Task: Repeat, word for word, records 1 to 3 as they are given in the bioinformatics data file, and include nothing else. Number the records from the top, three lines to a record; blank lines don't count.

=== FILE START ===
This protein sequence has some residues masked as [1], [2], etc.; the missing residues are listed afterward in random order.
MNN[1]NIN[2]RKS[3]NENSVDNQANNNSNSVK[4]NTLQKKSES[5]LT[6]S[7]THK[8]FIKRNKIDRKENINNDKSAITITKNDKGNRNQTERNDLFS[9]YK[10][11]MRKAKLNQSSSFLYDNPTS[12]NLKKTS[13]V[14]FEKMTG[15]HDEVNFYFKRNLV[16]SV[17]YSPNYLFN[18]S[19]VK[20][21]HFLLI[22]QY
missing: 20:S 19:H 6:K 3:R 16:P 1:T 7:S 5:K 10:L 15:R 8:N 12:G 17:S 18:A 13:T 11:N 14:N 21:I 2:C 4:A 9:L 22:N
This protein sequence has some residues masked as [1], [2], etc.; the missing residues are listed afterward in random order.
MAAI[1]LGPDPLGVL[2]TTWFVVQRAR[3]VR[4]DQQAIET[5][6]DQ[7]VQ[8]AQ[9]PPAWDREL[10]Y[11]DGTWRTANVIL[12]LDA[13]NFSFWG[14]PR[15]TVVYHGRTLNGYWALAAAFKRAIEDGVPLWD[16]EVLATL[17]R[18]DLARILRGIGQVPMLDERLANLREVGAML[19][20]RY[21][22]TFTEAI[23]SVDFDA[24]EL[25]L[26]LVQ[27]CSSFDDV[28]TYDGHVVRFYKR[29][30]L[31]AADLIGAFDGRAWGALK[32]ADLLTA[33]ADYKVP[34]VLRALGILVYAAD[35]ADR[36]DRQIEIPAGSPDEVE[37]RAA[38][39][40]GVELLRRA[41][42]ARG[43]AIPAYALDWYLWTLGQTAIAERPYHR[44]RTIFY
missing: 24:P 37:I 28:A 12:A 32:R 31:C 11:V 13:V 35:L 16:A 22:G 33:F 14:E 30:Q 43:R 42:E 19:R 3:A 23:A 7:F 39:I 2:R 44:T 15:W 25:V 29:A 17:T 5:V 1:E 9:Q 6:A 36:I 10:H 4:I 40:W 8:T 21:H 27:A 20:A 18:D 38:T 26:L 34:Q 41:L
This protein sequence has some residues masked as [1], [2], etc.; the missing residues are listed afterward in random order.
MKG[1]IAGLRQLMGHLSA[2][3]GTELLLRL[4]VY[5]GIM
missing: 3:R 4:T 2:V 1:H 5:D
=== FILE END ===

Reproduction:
This protein sequence has some residues masked as [1], [2], etc.; the missing residues are listed afterward in random order.
MNN[1]NIN[2]RKS[3]NENSVDNQANNNSNSVK[4]NTLQKKSES[5]LT[6]S[7]THK[8]FIKRNKIDRKENINNDKSAITITKNDKGNRNQTERNDLFS[9]YK[10][11]MRKAKLNQSSSFLYDNPTS[12]NLKKTS[13]V[14]FEKMTG[15]HDEVNFYFKRNLV[16]SV[17]YSPNYLFN[18]S[19]VK[20][21]HFLLI[22]QY
missing: 20:S 19:H 6:K 3:R 16:P 1:T 7:S 5:K 10:L 15:R 8:N 12:G 17:S 18:A 13:T 11:N 14:N 21:I 2:C 4:A 9:L 22:N
This protein sequence has some residues masked as [1], [2], etc.; the missing residues are listed afterward in random order.
MAAI[1]LGPDPLGVL[2]TTWFVVQRAR[3]VR[4]DQQAIET[5][6]DQ[7]VQ[8]AQ[9]PPAWDREL[10]Y[11]DGTWRTANVIL[12]LDA[13]NFSFWG[14]PR[15]TVVYHGRTLNGYWALAAAFKRAIEDGVPLWD[16]EVLATL[17]R[18]DLARILRGIGQVPMLDERLANLREVGAML[19][20]RY[21][22]TFTEAI[23]SVDFDA[24]EL[25]L[26]LVQ[27]CSSFDDV[28]TYDGHVVRFYKR[29][30]L[31]AADLIGAFDGRAWGALK[32]ADLLTA[33]ADYKVP[34]VLRALGILVYAAD[35]ADR[36]DRQIEIPAGSPDEVE[37]RAA[38][39][40]GVELLRRA[41][42]ARG[43]AIPAYALDWYLWTLGQTAIAERPYHR[44]RTIFY
missing: 24:P 37:I 28:A 12:A 32:R 31:C 11:V 13:V 35:L 16:A 22:G 33:F 14:E 30:Q 43:R 42:E 19:R 3:A 23:A 7:F 39:I 2:R 44:T 15:W 25:V 29:A 17:T 5:V 1:E 9:Q 6:A 36:I 10:H 4:I 40:W 8:T 21:H 27:A 20:A 18:D 38:T 26:L 34:Q 41:L
This protein sequence has some residues masked as [1], [2], etc.; the missing residues are listed afterward in random order.
MKG[1]IAGLRQLMGHLSA[2][3]GTELLLRL[4]VY[5]GIM
missing: 3:R 4:T 2:V 1:H 5:D